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The Tufts Daily
Where you read it first | Friday, June 14, 2024

Yes, it’s still happening: Refocusing on the war in Ukraine


In early 2022, Russia invaded Ukraine. Though Russia was certain of a swift victory over their neighbor, Ukraine has proved resilient over the last seven months. Reports on the war have been somewhat inconsistent, hampered by Russian authorities’ efforts to restrict the flow of information, at times explicitly targeting journalists.

We have certainly seen and heard reports of the horrors that the people of Ukraine have been subjected to, but recent reports coming out of Ukraine have been positive and encouraging, with strategic gains surrounding Kharkiv. Since the beginning of the war, Ukrainians have remained hopeful, drawing support from people all over the world calling for an end to the violence. Since then, however, media coverage on the war in Ukraine has largely left the public eye, making people question if the war is still going on. CNN was recently granted exclusive access to the town of Kupiansk, and its reports tell the story of a nation that still needs all the support and awareness it can get. 

While I am advising caution, the optimism for Ukraine is certainly warranted. Early on, Ukraine was able to fend off attacks on their capital city of Kyiv. Their stubborn stand against the invasion showed the world that, against all odds, this would not be a short-term conflict. More recently, Ukraine’s acquisition of Kupiansk and other areas around Kharkiv is a significant move. Russian forces had been well established there for months, and its proximity to the Russian border makes it a key foothold. This is also symbolically important — Russia’s inability to hold a city so close to its border makes it look militarily weak on the world stage. Ukraine has shown that it is a strong, united country capable of taking on Russia, but although its victories are encouraging, this war is far from over. 

In the first few months after the invasion, social media platforms like TikTok and Instagram were flooded with posts about the war in Ukraine. Due to its convenience and reach, social media has a sizable influence on peoples’ opinions and beliefs about the war. Some people get more of their information from TikTok than the evening news.

With limited content filtering and fact checking on social media, this shift in the sourcing of information about war is cause for concern as both Russia and Ukraine have tried to push their narratives on social media to guide the public perception of the war. Russian misinformation campaigns have been well-documented, but Ukrainians, too, have started to label Russian soldiers as uninspired and cowardly to rally support for their cause. I believe these very acts may be contributing to the decline of attention on the war.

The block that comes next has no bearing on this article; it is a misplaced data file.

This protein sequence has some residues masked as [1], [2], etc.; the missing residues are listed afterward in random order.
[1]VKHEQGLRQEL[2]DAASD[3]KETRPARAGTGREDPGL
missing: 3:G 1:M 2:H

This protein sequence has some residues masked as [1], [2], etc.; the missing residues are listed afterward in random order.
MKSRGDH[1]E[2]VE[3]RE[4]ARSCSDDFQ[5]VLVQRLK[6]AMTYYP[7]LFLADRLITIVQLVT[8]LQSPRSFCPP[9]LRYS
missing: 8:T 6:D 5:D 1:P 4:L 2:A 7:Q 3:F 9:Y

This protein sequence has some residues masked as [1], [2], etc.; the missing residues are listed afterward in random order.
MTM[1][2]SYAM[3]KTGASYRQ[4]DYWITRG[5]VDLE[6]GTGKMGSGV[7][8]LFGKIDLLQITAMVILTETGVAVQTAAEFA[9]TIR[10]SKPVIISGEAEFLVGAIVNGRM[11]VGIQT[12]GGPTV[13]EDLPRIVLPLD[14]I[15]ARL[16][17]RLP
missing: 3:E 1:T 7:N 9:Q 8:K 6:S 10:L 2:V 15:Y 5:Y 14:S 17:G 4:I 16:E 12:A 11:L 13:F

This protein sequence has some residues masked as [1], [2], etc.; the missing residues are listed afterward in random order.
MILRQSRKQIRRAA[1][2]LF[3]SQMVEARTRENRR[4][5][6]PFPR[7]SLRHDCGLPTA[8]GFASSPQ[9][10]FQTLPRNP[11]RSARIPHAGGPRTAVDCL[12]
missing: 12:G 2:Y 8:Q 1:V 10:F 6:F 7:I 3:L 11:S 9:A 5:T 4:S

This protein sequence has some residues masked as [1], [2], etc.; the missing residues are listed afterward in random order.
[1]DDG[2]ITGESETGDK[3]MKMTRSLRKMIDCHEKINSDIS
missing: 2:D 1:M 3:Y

Social media shows only small bits and pieces of any story, and people construct their own narrative by filling in the gaps or latching onto whatever narrative is most popular. Many assume that viral videos of tanks being destroyed or a few Russian soldiers surrendering means that Russia is being easily defeated, when that is not necessarily the case. 

Amid the flurry of attention that the war in Ukraine received, people have hastily assumed they understood the full situation. The war in Ukraine still needs our attention, and we have new insight to support that. 

CNN got closer to the conflict than any other media outlet, and their impression of the state of the war should catch everyone’s attention. While Ukraine did retake Kupiansk, CNN found that the city is still under constant attack. Russian forces did retreat, but continued to fight for the terrority, targeting Ukrainians with constant artillery strikes. Kupiansk is far from secure. While retaking cities is important progress for Ukraine, we are not getting the full story and should not think that the war is over.

A country, its people and its sovereignty are under attack. Instead of looking for the next global issue to take a stand on, people need to lend some attention to an ongoing conflict that — despite its relative absence from the realm of social media — has not disappeared. Ukraine needs the world’s support right now.